You are being redirected because this document is part of your ASTM Compass® subscription.
    This document is part of your ASTM Compass® subscription.


    Internal Probe to Detect Defects from Cascades—In-situ Ion Irradiation Experiments Revisited

    Published: 0

      Format Pages Price  
    PDF (304K) 9 $25   ADD TO CART
    Complete Source PDF (11M) 240 $74   ADD TO CART


    Our understanding of the evolution of extended defects during irradiation has progressed considerably since 1990 following the proposal of production bias by Bachu Singh and C. H. Woo. One of the important phenomena underlying this concept is that self-interstitials and interstitial clusters can migrate a long distance via one-dimensional motion. There have been a number of indirect experimental evidences supporting this mode of migration. However, the direct evidence has not necessarily been sufficient. In this paper, we revisit our former experimental results of in-situ observation of ion irradiation damage from the stand point of an internal probe for detecting point defect fluxes in an irradiation environment or those coming from nearby cascades. Surfaces, giving rise to specimen size effects, preexisting dislocations, intentionally preintroduced vacancy loops with stacking fault, irradiation induced vacancy clusters and loops, precipitates and precipitate-matrix interfaces, etc., are utilized to monitor the influx of point defects, particularly those of interstitials nature. Some of the reanalysis of the former results will be presented.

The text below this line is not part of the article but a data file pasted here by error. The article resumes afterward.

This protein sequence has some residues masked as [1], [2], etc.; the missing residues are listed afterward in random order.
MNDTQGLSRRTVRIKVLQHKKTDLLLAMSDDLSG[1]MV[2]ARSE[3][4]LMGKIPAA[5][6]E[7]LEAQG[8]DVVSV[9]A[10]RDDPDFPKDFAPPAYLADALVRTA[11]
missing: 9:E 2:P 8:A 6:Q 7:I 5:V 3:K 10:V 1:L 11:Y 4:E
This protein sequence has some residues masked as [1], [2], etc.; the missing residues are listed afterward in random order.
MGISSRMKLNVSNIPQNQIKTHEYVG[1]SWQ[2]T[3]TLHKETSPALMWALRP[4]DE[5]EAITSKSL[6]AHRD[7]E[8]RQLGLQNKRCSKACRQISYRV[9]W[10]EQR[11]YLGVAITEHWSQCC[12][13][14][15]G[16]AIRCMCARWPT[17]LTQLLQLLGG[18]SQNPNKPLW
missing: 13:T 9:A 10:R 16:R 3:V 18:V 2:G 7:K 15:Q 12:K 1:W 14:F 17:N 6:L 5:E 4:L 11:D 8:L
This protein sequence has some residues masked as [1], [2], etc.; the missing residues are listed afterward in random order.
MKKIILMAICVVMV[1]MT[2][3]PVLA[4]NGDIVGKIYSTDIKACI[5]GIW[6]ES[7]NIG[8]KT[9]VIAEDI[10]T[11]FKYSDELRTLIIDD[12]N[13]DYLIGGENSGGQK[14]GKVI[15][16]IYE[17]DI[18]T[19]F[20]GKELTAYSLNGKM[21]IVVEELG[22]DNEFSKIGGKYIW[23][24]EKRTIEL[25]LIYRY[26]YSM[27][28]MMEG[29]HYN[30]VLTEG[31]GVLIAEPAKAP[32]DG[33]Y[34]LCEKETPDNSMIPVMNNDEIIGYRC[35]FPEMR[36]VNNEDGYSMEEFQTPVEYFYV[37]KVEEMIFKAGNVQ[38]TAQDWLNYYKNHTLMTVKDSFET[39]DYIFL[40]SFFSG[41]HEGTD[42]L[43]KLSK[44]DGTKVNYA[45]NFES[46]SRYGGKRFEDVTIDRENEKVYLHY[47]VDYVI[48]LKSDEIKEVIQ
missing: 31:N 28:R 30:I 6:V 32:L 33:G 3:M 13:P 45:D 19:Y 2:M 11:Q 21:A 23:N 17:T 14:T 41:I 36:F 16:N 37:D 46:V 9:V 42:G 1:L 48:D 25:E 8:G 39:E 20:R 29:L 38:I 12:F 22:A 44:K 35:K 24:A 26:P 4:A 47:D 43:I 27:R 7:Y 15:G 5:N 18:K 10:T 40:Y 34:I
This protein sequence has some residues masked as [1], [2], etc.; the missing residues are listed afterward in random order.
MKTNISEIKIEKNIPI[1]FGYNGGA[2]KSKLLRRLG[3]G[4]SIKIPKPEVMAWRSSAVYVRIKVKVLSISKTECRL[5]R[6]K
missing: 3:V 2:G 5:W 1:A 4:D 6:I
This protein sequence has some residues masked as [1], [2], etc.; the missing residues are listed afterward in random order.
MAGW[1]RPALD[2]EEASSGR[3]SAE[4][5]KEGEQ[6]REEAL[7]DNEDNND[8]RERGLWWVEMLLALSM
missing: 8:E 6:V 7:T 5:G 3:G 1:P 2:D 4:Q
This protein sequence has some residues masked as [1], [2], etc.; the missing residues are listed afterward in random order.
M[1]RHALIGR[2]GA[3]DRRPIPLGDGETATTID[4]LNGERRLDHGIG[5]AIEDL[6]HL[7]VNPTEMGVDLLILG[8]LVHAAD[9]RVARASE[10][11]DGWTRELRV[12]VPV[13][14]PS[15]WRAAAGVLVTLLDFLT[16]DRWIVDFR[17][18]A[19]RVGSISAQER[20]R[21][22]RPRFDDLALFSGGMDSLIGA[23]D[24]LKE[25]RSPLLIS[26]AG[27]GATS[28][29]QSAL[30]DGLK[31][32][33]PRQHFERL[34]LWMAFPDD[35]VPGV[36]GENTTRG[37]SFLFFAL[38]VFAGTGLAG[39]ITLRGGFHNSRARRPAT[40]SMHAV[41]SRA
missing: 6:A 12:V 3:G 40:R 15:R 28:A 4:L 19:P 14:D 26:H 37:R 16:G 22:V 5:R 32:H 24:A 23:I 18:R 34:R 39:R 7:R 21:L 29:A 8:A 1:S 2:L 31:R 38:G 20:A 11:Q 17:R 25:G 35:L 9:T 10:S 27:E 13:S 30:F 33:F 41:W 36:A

radiation damage, cascade, ion irradiation, in-situ TEM observation, defect clusters

    Author Information:

    Ishino, Shiori
    Research Advisorcorresponding author, Emeritus of Central Research Institute of Electric Power Industry, Tokyo,

    Sekimura, Naoto
    Professor, University of Tokyo, Tokyo,

    Abe, Hiroaki
    Associate Professor, University of Tokyo, Ibaraki-ken,

    Committee/Subcommittee: E10.07

    DOI: 10.1520/STP46577S